Forums > Beginner Poi Moves > Theory: Orbits (not to be confused with orbitals)

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SickWithWondermember
56 posts

Posted:
So today, some friends and I were playing with a set of moves that we have dubbed orbits....once again, not to be confused with orbitals.



The set was inspired by something Arsn did on CoL 2k5. Basically he was doing half (one hand at a time) of a 4 beat ttn, and stalling it at the end, and doing the other one.



We started doing this, and throwing lockouts, extra beats, and half fountains into the same situation....



which brings us to the definition of an orbit: Any move, in which one poi (head) stays stationary.



So then we explored further into the set.



We found corkscrew orbits, buzzsaw orbits (looks pretty neat with the stationary poi head in front of the center of rotation of the moving one), orbit through-wraps, pretty much any move you can think of.



We also came up with what I chose to dub a "true orbit": an orbit, where you isolate the moving poi around the stationary poi.



And "The ying yang": start with one hand of a fountain, at the outer most point stall the poi (however you want, vertical, horizontal, whatever) and bring it back into a reverse fountain, when you reach the spot in front of you where the stationary poi is, you stall the moving one, and start the stationary poi in a reverse fountain, stall it at the outermost point, change it into a forward fountain, and stall it back at the center point....it should make a sideways S shape...or an old english f.



Then we got to some silly/interesting theory points.



Double orbits: no motion in either poi (either hanging, or any double stall)



Stalls are orbits for short periods of time



Isolated orbit: A perfect isolation (center of rotation = poi head)





Some of this may sound silly, but it can really look beautiful. The trick is 2 fold:



1. Changing which poi is the stationary poi, this can build an entire routine around orbits,



and

2. How the moving poi interacts with the stationary one.





An added point, you dont have to have them stop and start from the same point, you could have a stationary poi extended to your left, then stall the moving poi extended to your right, and start with the left poi...etc etc.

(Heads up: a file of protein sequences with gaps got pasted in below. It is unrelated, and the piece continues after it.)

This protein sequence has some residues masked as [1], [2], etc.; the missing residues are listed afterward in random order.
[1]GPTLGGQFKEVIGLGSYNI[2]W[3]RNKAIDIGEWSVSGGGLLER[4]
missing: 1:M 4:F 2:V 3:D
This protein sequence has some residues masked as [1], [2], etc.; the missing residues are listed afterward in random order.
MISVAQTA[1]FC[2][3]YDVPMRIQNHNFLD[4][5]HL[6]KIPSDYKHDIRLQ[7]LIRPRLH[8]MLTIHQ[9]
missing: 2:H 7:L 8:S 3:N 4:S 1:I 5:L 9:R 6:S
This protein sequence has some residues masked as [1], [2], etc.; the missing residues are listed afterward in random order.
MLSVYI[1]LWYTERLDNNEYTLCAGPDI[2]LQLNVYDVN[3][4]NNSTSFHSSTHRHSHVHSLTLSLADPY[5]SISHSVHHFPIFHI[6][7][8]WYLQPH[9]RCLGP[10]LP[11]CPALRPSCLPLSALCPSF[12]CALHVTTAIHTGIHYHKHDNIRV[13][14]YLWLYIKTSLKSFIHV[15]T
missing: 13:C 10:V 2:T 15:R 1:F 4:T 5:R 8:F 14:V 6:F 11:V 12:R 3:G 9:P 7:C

Play with it, tell me what you think, build on it, make videos and show me.











Basically its just extended stalls and plus perfect isolations...



but i contest that its another whole set.....

EDITED_BY: SickWithWonder (1148358580)

colemanSILVER Member
big and good and broken
7,330 posts
Location: lunn dunn, yoo kay, United Kingdom


Posted:
same concept, different name:

[Old link]

that thread even has the description of the origins of the move you referred to (that arsn shows on col2005) ubbrollsmile

gilligans are indeed loads of fun and can get *really* silly.

they also make for a handy way of discovering where pendula and extra beats (polyrhythm style) fit into patterns - using alternately stalled poi in a weave helped me loads when i was trying to learn to weave with pendula.

not to mention that they are very unlikely to get confused with orbitals wink

there's no reasson to completely isolate that stalled poi though:

for example, gilligan flowers help to train your arms up without forcing the movements - plus they actually look a lot better than you might at first think...


cole. x

"i see you at 'dis cafe.
i come to 'dis cafe quite a lot myself.
they do porridge."
- tim westwood


SickWithWondermember
56 posts

Posted:
well damn....had seen the term gilligans....never knew what it was....

nothing new under the sun

ado-pGOLD Member
Pirate Ninja
3,882 posts
Location: Galway/Ireland


Posted:
dont mind cole, he just wanted to plug polyrhythms again wink

Love is the law.


colemanSILVER Member
big and good and broken
7,330 posts
Location: lunn dunn, yoo kay, United Kingdom


Posted:
tongue

one day, i might even write the bloody thread on it! wink


cole. x

"i see you at 'dis cafe.
i come to 'dis cafe quite a lot myself.
they do porridge."
- tim westwood


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